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Inflation, supply chain issues and labour shortages have sent prices soaring in the construction industry and fears have also been voiced about a possible delay in the school’s 2024 completion date.
Pentland Hills SNP councillor Neil Gardiner won cross-party support for a motion at full council, asking for an update on the project to the education committee and insisting there should be no reduction in the standard of the building.
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When detailed plans for the new school were unveiled in February 2021 it was billed as the most energy-efficient high school in Scotland, thanks to the “Passivhaus” environmental standard it would meet, minimising its carbon footprint and dramatically reducing energy use.
Councillor Gardiner said: “I was pleased my motion was approved at council. It sought to address community concerns about the scope of the new school. Unfortunately there’s currently labour and materials shortages across the UK, related to Brexit and the pandemic, causing construction price inflation leaping to 11 per cent.
“My motion asked for an update on the new school addressing key principles – that it should be built with no reduction to state-of-the-art educational and community facilities, including swimming pool; that the school is built to achieve Passivhaus standard, which is internationally recognised and certified, reducing ongoing energy running costs – very important for all of us right now – and also contributes to Edinburgh’s carbon reduction targets; and that there is no impact on the existing quality of education, facilities and development of teaching materials for those who currently attend the existing school.”
He said that since the new school would operate as a community cornerstone for coming generations it was important that quality was not compromised.
“Retrofit costs are significantly higher than building right first time. The community has been widely consulted, teaching staff worked with designers and specialists are onboard, ensuring environmental aspects are considered from first principles.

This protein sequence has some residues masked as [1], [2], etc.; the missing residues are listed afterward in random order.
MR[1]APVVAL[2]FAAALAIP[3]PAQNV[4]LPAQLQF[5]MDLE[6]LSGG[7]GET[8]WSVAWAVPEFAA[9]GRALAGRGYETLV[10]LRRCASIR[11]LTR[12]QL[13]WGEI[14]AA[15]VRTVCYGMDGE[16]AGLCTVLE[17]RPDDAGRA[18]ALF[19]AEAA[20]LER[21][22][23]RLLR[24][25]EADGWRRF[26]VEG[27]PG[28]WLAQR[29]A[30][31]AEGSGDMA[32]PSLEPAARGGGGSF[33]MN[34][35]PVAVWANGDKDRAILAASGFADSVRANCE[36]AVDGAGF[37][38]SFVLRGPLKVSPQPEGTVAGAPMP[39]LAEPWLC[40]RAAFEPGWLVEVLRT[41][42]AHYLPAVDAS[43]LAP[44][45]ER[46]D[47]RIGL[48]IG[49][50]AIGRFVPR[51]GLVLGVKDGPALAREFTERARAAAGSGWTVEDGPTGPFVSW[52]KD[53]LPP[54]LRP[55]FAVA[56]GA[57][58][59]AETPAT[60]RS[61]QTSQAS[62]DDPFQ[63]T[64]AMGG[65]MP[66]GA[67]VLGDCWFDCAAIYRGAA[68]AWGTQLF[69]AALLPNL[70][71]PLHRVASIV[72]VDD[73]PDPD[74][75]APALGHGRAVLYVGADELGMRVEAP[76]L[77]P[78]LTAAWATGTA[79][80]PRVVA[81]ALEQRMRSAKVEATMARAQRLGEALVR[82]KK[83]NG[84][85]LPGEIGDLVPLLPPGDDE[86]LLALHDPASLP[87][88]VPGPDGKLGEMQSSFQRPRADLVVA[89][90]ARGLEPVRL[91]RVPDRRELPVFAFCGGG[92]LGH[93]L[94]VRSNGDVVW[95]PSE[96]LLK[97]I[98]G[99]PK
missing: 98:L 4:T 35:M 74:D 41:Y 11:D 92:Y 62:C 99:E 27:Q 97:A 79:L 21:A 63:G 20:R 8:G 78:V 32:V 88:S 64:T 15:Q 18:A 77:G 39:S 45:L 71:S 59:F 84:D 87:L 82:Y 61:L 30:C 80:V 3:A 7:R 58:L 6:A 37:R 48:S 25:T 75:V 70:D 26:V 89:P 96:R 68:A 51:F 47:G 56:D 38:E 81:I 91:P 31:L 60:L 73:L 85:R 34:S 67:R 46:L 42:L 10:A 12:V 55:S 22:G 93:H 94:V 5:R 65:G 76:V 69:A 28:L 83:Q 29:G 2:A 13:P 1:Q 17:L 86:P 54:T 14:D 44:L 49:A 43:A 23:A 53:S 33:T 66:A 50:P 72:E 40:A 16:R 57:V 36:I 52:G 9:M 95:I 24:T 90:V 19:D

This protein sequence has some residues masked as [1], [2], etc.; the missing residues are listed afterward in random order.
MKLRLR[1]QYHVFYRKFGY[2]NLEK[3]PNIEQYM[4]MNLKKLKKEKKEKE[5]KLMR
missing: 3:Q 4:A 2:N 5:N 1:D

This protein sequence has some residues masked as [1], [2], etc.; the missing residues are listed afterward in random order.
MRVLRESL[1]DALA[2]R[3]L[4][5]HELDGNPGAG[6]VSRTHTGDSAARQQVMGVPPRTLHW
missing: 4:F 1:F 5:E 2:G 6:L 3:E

"The Scottish Government recognised the importance of this project and have provided funding support. With current inflation it’s important that there’s not undue delays as the contract is negotiated.
“I hope we can all support the timely delivery of this school to the highest educational, community and environmental standards as an endorsement of our young people, the community and to address our city’s carbon emissions.”
Education convener Joan Griffiths said she recognised the community might be concerned about possible delays. “But I want to reassure them that we are still working towards a completion date of 2024 for the new Currie High School. This is a difficult time for the construction sector globally due to the impact of the pandemic however a confirmed date for the school will be agreed as part of the final contract negotiations with the preferred contractor next month.
“The new Currie High School is a really exciting project for the Council as it will be the first Passivhaus secondary school in Scotland and is part of our £500 million planned investment over the next decade to create a first-class learning estate and ensure all our children have the best possible learning environment in which to flourish.”